Under “Set up” there is a whole host of choices: reticle color, reticle style, zero adjust and advanced. When selecting reticle color, users can choose between red, green, white or black. Under “Reticle style” there is a thin crosshair, a duplex crosshair and a heavy German-style reticle, which is my favorite for hunting pigs and predators.
The zero adjust setting is straightforward and has adjustments for horizontal and vertical. The whole unit is digital, so unlike a traditional scope where the crosshairs physically adjust, the ThermoSight RS adjusts digitally, and from what I saw at the range, very precisely.
When not in the menu mode, the “Plus” and “Minus” buttons control the power of the scope, albeit digitally. Essentially, the model I tested could be adjusted from 1.1-9 power by zooming in or out with the controls. Of the six different models available FLIR offers: 1x, 1.25-5x, 2.25-9x, 4-16x, 1.1-9x and 2-16x.
The run time—even in winter weather—is approximately four hours. Considering the scope is only going to be used for short periods of scanning and shooting, this equates to about a full weekend of hunting. To extend battery life, users can also select in the menu several standby times. If the battery does run low, it is easily charged by a micro USB cable. We charged it at home with a wall plug and in the field from a standard 12-volt lighter port with a USB adapter.
We used the ThermoSight RS under various conditions: indoors in total darkness, outside in extreme cold and snow, and at the range. The resolution was always sharp and, depending on settings, showed great separation between even minute heat sources. At the range we found the accuracy of adjustments were excellent and the point of impact never shifted. We only tested the unit on a .223, but FLIR warranties all six of these units up to .308 in an AR platform.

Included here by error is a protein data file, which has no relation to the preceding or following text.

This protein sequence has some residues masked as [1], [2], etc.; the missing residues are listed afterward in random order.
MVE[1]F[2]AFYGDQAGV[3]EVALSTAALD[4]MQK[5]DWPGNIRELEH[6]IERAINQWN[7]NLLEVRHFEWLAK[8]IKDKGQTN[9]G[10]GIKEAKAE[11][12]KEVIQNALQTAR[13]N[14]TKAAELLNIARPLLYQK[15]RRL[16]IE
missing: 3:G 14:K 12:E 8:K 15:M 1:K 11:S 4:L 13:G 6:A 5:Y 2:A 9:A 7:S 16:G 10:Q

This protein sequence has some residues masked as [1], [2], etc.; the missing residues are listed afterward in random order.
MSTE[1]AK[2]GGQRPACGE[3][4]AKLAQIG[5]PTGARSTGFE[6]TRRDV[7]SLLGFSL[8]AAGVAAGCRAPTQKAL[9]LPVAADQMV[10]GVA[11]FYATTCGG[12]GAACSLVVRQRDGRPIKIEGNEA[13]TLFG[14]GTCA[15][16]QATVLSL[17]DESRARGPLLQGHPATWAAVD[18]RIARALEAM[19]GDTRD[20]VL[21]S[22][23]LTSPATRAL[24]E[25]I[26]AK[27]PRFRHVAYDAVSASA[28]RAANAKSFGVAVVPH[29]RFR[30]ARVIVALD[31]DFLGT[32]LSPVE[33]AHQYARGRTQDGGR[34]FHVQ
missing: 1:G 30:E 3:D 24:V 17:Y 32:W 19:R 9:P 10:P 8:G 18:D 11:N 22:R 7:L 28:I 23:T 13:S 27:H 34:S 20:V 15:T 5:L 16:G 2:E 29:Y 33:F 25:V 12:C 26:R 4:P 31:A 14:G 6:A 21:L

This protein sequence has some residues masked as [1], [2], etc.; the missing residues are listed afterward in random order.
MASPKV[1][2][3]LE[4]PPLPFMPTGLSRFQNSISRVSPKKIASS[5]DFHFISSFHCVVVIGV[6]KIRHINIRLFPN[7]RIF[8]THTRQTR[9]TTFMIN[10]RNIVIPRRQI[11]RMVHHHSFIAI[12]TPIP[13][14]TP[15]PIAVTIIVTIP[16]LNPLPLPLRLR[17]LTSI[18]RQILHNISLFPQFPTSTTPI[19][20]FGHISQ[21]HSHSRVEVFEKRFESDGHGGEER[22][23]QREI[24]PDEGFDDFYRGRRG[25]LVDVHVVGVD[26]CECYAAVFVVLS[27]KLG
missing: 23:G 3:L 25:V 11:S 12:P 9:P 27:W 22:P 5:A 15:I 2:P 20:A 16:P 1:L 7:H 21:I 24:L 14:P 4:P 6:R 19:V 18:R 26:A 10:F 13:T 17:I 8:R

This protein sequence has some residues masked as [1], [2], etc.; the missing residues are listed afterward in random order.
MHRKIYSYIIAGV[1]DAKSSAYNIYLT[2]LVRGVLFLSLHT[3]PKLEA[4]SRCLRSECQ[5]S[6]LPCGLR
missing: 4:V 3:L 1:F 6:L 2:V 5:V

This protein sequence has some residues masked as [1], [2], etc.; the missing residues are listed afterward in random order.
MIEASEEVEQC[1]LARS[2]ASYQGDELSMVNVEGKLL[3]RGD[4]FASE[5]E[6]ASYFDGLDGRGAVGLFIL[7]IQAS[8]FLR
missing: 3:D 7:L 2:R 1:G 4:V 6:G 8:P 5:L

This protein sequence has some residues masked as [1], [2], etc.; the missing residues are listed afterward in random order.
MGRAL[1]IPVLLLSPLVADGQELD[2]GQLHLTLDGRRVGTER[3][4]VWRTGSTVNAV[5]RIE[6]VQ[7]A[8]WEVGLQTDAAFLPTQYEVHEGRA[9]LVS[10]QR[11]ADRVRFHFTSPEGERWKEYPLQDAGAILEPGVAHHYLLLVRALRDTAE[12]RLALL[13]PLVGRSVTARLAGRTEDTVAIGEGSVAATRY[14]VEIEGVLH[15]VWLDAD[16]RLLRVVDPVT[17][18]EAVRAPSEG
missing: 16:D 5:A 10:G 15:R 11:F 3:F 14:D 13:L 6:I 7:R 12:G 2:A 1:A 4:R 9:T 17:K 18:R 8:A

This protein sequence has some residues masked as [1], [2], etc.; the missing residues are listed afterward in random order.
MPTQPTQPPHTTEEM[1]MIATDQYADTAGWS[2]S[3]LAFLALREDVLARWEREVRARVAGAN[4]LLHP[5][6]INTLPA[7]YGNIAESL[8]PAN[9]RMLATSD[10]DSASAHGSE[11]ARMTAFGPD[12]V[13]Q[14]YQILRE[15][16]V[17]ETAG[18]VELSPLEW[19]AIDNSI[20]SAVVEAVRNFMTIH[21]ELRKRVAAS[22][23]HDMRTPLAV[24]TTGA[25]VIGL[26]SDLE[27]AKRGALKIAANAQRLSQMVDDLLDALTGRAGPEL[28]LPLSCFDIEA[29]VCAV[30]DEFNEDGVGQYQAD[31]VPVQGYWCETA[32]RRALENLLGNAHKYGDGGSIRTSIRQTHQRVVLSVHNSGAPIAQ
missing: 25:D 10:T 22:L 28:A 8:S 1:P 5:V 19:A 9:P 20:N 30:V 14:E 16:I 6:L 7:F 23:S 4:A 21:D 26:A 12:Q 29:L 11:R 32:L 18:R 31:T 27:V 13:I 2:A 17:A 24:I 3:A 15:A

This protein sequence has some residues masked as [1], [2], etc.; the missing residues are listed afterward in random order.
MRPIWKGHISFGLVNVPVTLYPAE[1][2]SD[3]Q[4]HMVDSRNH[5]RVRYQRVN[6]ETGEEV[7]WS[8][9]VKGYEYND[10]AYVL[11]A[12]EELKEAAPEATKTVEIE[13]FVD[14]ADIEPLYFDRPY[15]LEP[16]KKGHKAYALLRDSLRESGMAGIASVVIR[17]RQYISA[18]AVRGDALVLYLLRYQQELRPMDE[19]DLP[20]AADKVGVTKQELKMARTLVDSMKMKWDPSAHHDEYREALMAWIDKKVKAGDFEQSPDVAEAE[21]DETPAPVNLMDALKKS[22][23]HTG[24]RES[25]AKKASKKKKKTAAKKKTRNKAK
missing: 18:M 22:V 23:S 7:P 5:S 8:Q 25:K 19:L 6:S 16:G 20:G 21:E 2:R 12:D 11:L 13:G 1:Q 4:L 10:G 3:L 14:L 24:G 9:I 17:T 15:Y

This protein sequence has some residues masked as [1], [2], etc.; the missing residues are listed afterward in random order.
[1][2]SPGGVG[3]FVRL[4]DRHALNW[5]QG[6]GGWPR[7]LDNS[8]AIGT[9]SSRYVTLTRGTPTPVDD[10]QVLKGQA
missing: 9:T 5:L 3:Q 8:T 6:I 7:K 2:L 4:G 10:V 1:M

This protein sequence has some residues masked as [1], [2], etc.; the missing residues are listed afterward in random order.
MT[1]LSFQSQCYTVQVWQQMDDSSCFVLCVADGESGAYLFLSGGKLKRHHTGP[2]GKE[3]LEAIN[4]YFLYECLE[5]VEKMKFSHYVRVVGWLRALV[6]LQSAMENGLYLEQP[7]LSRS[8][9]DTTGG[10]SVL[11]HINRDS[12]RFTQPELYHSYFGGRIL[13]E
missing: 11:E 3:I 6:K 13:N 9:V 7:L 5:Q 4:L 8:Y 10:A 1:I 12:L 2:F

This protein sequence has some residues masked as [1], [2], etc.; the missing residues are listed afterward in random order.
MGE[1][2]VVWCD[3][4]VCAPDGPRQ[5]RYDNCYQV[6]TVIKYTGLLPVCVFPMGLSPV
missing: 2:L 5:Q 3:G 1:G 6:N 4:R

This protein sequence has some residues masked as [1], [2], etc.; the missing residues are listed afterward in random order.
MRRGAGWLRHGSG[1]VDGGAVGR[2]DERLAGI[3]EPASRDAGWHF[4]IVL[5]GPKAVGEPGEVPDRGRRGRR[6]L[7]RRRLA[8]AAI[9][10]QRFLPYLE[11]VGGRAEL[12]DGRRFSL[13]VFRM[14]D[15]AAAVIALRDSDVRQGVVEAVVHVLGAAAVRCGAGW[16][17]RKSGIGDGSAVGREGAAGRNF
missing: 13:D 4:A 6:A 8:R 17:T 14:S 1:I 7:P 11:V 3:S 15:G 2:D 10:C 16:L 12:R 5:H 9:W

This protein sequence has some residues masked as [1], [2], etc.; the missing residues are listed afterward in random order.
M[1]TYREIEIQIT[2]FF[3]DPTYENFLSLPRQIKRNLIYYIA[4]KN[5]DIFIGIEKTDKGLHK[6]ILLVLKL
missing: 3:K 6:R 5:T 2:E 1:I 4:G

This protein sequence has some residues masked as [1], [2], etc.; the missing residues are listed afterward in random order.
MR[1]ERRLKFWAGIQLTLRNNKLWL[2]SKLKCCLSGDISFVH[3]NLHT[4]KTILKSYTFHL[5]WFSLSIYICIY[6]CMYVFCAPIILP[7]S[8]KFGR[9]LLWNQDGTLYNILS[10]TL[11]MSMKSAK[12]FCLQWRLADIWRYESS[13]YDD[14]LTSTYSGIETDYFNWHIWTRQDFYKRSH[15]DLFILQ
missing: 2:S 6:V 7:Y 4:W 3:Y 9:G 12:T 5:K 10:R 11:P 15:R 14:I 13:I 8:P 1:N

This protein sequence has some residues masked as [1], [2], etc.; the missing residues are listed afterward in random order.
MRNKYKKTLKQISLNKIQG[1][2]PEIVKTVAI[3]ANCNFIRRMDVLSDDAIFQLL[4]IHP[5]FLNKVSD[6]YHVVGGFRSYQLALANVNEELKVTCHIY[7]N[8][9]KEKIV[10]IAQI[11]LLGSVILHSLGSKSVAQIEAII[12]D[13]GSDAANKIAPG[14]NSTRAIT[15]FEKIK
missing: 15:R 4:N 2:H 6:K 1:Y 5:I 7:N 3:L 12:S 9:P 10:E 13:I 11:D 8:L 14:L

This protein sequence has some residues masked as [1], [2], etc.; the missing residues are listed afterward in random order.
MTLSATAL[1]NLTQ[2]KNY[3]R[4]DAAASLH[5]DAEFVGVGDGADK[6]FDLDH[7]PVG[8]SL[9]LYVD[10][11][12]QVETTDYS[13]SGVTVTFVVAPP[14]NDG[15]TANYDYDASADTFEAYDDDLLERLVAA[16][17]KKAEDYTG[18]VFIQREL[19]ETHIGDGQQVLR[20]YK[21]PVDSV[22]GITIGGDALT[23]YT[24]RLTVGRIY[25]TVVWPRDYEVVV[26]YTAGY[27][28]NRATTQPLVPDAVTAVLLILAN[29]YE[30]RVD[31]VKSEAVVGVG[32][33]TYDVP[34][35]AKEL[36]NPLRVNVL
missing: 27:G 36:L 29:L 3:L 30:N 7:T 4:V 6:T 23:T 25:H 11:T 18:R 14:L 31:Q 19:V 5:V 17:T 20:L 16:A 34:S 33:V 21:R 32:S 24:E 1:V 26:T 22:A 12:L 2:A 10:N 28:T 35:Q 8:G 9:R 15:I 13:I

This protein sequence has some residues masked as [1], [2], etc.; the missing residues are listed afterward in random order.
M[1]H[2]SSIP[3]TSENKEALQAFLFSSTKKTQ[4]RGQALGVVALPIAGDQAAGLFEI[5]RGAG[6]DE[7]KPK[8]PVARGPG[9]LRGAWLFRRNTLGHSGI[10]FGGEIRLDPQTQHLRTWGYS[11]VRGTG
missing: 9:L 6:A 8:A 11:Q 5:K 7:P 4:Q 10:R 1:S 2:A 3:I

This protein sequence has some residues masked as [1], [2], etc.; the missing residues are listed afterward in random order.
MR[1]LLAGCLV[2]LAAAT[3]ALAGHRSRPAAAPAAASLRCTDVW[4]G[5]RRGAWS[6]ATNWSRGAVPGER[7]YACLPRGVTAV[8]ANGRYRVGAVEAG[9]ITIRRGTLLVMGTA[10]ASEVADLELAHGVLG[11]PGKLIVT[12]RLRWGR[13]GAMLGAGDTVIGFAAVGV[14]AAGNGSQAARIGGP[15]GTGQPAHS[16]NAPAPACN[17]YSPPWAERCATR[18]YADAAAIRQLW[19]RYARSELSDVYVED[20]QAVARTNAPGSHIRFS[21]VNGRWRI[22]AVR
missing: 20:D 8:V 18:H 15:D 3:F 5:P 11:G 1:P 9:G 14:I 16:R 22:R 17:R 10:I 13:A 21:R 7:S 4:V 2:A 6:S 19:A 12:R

Another unique feature of the ThermoSight RS is that it can be connected to a small DVR—such as the LawMate PV-500L2—to capture real-time video on an SD card. Simply plug the DVR into the micro USB port on the ThermoSight and it transmits the screen directly to the DVR for recording.
If hog hunting and predator calling are taking up more and more of your free time, you really need to try doing it after dark—it opens up a whole new dimension to the effectiveness of your hunting. Of all the methods for night hunting I’ve tried—spotlights, night vision and thermal—thermal has been the most effective.
The only barrier to entry has traditionally been price. Although the ThermoSight RS line isn’t exactly cheap, it is more affordable than ever. A quality, easy-to-use product at a third of the traditional price…what more could you ask for?